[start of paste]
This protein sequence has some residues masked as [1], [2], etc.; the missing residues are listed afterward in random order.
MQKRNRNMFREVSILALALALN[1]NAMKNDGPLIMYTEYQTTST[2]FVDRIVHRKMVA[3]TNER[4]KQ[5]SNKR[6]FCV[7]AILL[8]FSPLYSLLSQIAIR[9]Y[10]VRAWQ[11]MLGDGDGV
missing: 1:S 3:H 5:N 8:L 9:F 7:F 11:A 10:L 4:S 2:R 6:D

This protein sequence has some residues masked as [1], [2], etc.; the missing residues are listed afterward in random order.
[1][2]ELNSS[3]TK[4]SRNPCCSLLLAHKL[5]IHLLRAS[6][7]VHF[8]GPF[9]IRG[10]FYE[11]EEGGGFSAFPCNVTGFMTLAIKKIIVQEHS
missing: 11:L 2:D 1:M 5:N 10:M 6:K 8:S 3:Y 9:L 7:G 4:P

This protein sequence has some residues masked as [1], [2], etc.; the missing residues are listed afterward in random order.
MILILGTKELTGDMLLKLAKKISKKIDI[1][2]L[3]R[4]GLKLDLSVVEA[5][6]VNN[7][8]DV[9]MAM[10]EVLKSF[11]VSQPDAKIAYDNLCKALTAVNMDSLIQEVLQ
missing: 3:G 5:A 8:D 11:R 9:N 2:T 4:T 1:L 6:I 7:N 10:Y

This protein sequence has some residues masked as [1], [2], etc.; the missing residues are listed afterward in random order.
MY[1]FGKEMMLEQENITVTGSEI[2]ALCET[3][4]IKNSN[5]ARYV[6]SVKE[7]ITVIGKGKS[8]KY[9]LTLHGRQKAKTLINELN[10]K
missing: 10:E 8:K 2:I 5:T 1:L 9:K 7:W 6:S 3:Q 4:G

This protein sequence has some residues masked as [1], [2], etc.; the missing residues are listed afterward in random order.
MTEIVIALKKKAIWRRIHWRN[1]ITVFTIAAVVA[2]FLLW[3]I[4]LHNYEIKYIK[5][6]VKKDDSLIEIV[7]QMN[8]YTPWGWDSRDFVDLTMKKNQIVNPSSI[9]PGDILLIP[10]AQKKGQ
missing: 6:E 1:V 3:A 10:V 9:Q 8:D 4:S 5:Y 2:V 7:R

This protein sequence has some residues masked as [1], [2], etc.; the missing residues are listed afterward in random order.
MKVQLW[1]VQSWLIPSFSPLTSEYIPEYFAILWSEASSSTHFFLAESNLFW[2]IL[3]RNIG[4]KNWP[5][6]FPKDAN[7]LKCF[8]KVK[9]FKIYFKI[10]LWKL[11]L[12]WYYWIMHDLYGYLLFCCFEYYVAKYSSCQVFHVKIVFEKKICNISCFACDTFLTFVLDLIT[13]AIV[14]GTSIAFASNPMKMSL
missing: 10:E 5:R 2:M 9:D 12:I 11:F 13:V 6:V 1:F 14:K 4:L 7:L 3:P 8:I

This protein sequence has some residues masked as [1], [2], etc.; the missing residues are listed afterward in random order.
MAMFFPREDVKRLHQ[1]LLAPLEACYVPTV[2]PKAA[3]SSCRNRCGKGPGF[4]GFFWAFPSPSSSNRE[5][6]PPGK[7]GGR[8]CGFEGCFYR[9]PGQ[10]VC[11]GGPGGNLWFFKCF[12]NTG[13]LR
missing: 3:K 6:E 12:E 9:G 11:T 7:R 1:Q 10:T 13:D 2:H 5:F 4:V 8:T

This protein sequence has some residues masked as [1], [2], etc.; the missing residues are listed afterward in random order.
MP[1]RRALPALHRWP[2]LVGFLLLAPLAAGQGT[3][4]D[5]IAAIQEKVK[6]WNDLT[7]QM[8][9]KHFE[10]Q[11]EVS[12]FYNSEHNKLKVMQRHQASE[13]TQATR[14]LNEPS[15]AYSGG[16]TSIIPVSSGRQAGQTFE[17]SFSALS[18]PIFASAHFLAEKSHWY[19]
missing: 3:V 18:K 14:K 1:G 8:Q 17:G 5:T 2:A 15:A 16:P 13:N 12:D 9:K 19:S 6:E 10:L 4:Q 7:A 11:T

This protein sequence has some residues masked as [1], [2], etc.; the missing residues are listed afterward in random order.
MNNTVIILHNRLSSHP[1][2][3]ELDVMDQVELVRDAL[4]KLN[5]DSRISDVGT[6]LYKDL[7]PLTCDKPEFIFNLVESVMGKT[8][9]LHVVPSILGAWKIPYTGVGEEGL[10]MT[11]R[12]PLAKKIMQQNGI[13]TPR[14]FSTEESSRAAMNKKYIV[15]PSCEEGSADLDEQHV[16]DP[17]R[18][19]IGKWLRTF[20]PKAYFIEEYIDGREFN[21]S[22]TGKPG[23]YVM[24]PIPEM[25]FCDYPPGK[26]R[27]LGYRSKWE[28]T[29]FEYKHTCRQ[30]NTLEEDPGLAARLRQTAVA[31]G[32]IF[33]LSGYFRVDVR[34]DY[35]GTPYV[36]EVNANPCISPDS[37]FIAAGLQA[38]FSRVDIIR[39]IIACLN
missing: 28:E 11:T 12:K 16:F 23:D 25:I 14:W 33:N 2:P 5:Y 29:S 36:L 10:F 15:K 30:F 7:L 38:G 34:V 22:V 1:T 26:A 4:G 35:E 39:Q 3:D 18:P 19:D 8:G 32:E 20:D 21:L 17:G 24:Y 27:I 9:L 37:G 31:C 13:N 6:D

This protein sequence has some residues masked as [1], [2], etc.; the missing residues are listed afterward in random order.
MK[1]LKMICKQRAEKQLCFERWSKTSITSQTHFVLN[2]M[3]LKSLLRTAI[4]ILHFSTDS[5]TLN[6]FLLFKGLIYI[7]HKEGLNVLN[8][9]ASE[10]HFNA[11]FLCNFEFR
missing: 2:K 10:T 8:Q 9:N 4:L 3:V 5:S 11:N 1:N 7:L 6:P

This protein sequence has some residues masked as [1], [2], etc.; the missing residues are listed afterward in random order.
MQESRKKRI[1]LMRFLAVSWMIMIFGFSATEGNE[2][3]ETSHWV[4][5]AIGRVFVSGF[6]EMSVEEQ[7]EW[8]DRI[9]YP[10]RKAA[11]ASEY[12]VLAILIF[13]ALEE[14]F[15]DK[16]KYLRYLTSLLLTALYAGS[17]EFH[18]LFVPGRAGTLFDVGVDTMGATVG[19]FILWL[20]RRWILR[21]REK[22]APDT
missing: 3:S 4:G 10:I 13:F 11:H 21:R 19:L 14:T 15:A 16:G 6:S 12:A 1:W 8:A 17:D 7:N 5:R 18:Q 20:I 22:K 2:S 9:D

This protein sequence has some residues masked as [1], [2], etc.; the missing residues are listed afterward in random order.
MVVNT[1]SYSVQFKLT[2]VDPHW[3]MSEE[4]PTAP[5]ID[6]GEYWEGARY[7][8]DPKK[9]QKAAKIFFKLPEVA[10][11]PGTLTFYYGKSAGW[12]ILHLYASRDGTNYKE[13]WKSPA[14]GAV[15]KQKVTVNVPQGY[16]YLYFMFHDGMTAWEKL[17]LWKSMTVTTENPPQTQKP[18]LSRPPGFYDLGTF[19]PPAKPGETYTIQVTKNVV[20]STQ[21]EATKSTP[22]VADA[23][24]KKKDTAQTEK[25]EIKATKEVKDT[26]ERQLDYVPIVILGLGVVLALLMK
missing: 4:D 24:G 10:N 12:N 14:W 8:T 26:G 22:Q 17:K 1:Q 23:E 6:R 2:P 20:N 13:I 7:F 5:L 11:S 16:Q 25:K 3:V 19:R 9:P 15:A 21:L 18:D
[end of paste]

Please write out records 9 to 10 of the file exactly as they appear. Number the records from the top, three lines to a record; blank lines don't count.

This protein sequence has some residues masked as [1], [2], etc.; the missing residues are listed afterward in random order.
MNNTVIILHNRLSSHP[1][2][3]ELDVMDQVELVRDAL[4]KLN[5]DSRISDVGT[6]LYKDL[7]PLTCDKPEFIFNLVESVMGKT[8][9]LHVVPSILGAWKIPYTGVGEEGL[10]MT[11]R[12]PLAKKIMQQNGI[13]TPR[14]FSTEESSRAAMNKKYIV[15]PSCEEGSADLDEQHV[16]DP[17]R[18][19]IGKWLRTF[20]PKAYFIEEYIDGREFN[21]S[22]TGKPG[23]YVM[24]PIPEM[25]FCDYPPGK[26]R[27]LGYRSKWE[28]T[29]FEYKHTCRQ[30]NTLEEDPGLAARLRQTAVA[31]G[32]IF[33]LSGYFRVDVR[34]DY[35]GTPYV[36]EVNANPCISPDS[37]FIAAGLQA[38]FSRVDIIR[39]IIACLN
missing: 28:E 11:T 12:K 16:F 23:D 25:I 14:W 33:N 2:P 5:Y 29:S 36:L 10:F 15:K 30:F 7:L 38:G 34:V 22:V 1:T 26:A 4:G 35:E 39:Q 3:D 18:P 19:D 8:G 32:E 20:D 21:L 17:G 24:Y 27:I 9:L 37:G 31:C 13:N 6:D

This protein sequence has some residues masked as [1], [2], etc.; the missing residues are listed afterward in random order.
MK[1]LKMICKQRAEKQLCFERWSKTSITSQTHFVLN[2]M[3]LKSLLRTAI[4]ILHFSTDS[5]TLN[6]FLLFKGLIYI[7]HKEGLNVLN[8][9]ASE[10]HFNA[11]FLCNFEFR
missing: 2:K 10:T 8:Q 9:N 4:L 3:V 5:S 11:N 1:N 7:L 6:P